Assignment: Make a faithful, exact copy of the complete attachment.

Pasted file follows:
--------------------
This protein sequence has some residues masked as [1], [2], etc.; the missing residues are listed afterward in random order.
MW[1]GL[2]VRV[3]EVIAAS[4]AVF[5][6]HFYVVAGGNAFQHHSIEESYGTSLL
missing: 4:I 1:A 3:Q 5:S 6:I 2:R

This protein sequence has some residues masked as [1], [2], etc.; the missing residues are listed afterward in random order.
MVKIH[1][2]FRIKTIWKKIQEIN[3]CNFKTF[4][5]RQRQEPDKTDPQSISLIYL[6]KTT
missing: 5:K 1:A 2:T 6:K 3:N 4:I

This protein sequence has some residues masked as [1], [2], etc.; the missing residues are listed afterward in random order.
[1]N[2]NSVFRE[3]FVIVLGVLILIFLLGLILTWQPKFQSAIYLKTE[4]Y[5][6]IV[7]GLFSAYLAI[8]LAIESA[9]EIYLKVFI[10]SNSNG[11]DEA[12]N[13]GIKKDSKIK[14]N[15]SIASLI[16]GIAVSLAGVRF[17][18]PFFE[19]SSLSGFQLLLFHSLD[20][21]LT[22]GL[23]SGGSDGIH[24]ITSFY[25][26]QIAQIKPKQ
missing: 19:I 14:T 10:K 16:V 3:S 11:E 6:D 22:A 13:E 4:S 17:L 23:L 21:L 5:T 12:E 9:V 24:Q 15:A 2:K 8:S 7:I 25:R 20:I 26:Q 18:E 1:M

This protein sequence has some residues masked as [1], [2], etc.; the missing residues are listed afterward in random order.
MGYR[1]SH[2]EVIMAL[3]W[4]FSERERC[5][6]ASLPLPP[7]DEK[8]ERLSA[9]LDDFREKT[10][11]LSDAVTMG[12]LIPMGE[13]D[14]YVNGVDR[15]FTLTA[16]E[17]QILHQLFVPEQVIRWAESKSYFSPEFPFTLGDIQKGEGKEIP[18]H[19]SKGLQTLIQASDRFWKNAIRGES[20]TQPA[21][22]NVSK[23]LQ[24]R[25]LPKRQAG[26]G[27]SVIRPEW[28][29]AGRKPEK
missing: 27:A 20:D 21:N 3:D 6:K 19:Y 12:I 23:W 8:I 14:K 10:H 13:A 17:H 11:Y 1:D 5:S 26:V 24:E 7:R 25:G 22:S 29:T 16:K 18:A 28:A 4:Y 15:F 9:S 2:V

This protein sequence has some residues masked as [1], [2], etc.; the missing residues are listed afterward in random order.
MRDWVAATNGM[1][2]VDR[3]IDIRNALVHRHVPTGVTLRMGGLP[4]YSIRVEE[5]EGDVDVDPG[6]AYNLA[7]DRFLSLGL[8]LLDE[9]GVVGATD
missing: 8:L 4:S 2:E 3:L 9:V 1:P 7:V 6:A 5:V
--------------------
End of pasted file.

This protein sequence has some residues masked as [1], [2], etc.; the missing residues are listed afterward in random order.
MW[1]GL[2]VRV[3]EVIAAS[4]AVF[5][6]HFYVVAGGNAFQHHSIEESYGTSLL
missing: 4:I 1:A 3:Q 5:S 6:I 2:R

This protein sequence has some residues masked as [1], [2], etc.; the missing residues are listed afterward in random order.
MVKIH[1][2]FRIKTIWKKIQEIN[3]CNFKTF[4][5]RQRQEPDKTDPQSISLIYL[6]KTT
missing: 5:K 1:A 2:T 6:K 3:N 4:I

This protein sequence has some residues masked as [1], [2], etc.; the missing residues are listed afterward in random order.
[1]N[2]NSVFRE[3]FVIVLGVLILIFLLGLILTWQPKFQSAIYLKTE[4]Y[5][6]IV[7]GLFSAYLAI[8]LAIESA[9]EIYLKVFI[10]SNSNG[11]DEA[12]N[13]GIKKDSKIK[14]N[15]SIASLI[16]GIAVSLAGVRF[17][18]PFFE[19]SSLSGFQLLLFHSLD[20][21]LT[22]GL[23]SGGSDGIH[24]ITSFY[25][26]QIAQIKPKQ
missing: 19:I 14:T 10:K 16:V 3:S 11:E 6:D 22:A 13:E 4:S 17:L 23:L 21:L 5:T 12:E 9:V 24:Q 15:A 2:K 8:S 7:I 25:R 20:I 26:Q 18:E 1:M

This protein sequence has some residues masked as [1], [2], etc.; the missing residues are listed afterward in random order.
MGYR[1]SH[2]EVIMAL[3]W[4]FSERERC[5][6]ASLPLPP[7]DEK[8]ERLSA[9]LDDFREKT[10][11]LSDAVTMG[12]LIPMGE[13]D[14]YVNGVDR[15]FTLTA[16]E[17]QILHQLFVPEQVIRWAESKSYFSPEFPFTLGDIQKGEGKEIP[18]H[19]SKGLQTLIQASDRFWKNAIRGES[20]TQPA[21][22]NVSK[23]LQ[24]R[25]LPKRQAG[26]G[27]SVIRPEW[28][29]AGRKPEK
missing: 27:A 20:D 21:N 3:D 6:K 19:Y 12:I 23:W 8:I 14:K 10:H 13:A 17:H 11:Y 1:D 5:S 26:V 24:E 7:R 25:G 22:S 29:T 16:K 18:A 28:A 4:Y 15:F 9:S 2:V

This protein sequence has some residues masked as [1], [2], etc.; the missing residues are listed afterward in random order.
MRDWVAATNGM[1][2]VDR[3]IDIRNALVHRHVPTGVTLRMGGLP[4]YSIRVEE[5]EGDVDVDPG[6]AYNLA[7]DRFLSLGL[8]LLDE[9]GVVGATD
missing: 8:L 4:S 2:E 3:L 9:V 1:P 7:V 6:A 5:V